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What is an Intervention? | How to Find Intervention Help Near Me
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Addiction isn’t a disease that affects only the individual who has it. It affects the friends and family of the person in a huge way. It’s also often difficult for the person who is addicted to seeing that he or she needs help – no matter how many times loved ones say it. Many people who struggle with addiction are in denial about their problem, and that keeps them from seeking the help they need. Sometimes, in those cases, family and friends step in to help with an intervention. A California intervention program is often what individuals who are addicted to drugs or alcohol need to begin their healing and recovery.
What is an Intervention?
Typically, an intervention is a process in which an individual who is addicted to drugs or alcohol is confronted by family members and friends in an attempt to get the person to go to treatment. The process should be thoughtfully planned and compassionately carried out. Sometimes an intervention is done just by the addict’s loved ones, but some families enlist the help of a physician, addiction therapist, or an interventionist. Others may also be present, including clergy, coworkers, or anyone who is close to the addicted person and cares about their wellness.
An intervention involves the loved ones gathering together to offer the addicted person an opportunity to go to drug and alcohol addiction treatment. Usually, each person at the intervention will share their feelings about how the individual’s addictive behaviors are destructive and how they affect those around the addict. The addict is presented with a choice of going to treatment, which has been pre-arranged by the family, or suffering the consequences of not going. Each of the addict’s loved ones shares what they will do if the addict chooses not to pursue treatment. The hope is that the individual will see how addiction is creating negative consequences – that they will no longer have the support of their family and friends – if they continue to use drugs or alcohol, and that going to rehab is the only good option.
What Happens During an Intervention?
An intervention usually follows several steps:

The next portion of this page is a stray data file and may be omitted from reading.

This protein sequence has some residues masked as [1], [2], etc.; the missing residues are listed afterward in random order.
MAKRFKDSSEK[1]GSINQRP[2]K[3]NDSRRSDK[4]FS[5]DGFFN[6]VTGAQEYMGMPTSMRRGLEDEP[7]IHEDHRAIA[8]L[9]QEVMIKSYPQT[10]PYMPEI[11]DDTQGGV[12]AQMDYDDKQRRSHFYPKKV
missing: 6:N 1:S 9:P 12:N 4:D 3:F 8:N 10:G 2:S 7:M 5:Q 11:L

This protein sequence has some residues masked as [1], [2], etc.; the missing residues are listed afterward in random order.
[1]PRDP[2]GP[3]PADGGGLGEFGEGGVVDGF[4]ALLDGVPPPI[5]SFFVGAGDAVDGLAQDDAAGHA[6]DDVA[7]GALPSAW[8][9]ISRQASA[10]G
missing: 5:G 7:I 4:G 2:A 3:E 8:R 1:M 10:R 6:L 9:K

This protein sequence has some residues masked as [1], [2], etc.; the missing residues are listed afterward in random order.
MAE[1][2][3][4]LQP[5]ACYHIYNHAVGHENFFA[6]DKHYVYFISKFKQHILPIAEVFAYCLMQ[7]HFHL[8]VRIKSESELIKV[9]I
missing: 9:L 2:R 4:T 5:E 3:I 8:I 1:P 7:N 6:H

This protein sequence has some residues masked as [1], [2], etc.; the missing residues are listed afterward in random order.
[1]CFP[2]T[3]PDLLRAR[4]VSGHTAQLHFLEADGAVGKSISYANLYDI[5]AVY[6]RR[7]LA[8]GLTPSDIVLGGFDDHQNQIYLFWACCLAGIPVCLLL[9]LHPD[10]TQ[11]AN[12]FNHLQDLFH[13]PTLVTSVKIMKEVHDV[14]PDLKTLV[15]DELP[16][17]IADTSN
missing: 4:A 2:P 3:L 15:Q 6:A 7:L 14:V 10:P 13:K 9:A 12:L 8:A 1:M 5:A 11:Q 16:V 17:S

- Planning – One or more family members initiates the intervention and begins to gather a group to begin planning. A professional interventionist may be a part of the planning group.
- Collecting information – The group discusses the addicted person’s situation and negative consequences, and researches to find a treatment program they can offer their loved one.
- Forming a team – The planning group determines who should participate in the actual intervention. It may be the same people in the planning group, or others may be included. They then decide how they will present their messages to the addicted person.
- Determining consequences – Each person on the team must determine what the consequences will be should the individual choose to forego treatment. For example, they may decide that the addicted person is not welcome in their home any longer, or they will no longer provide financial support for the individual.
- Deciding what to say – Team members may choose to write a letter or speak from written notes, but preparation is essential.
- Holding the intervention – The addicted person is asked to meet without knowing that an intervention is going to happen. The family members and friends express what they have written about their concerns and feelings. Then, the prearranged treatment option is presented, and the individual must decide right then and there if they will go. If the addicted person doesn’t agree to go, the team presents the consequences their loved one will face if he or she chooses not to go.
- Following through – Whatever the addicted person decides, the team must follow through on their consequences. If the addict goes to treatment, the family must be available to help with his or her recovery process. If the addict refuses, the team must hold firm to the consequences they have laid out.
Do Interventions Work?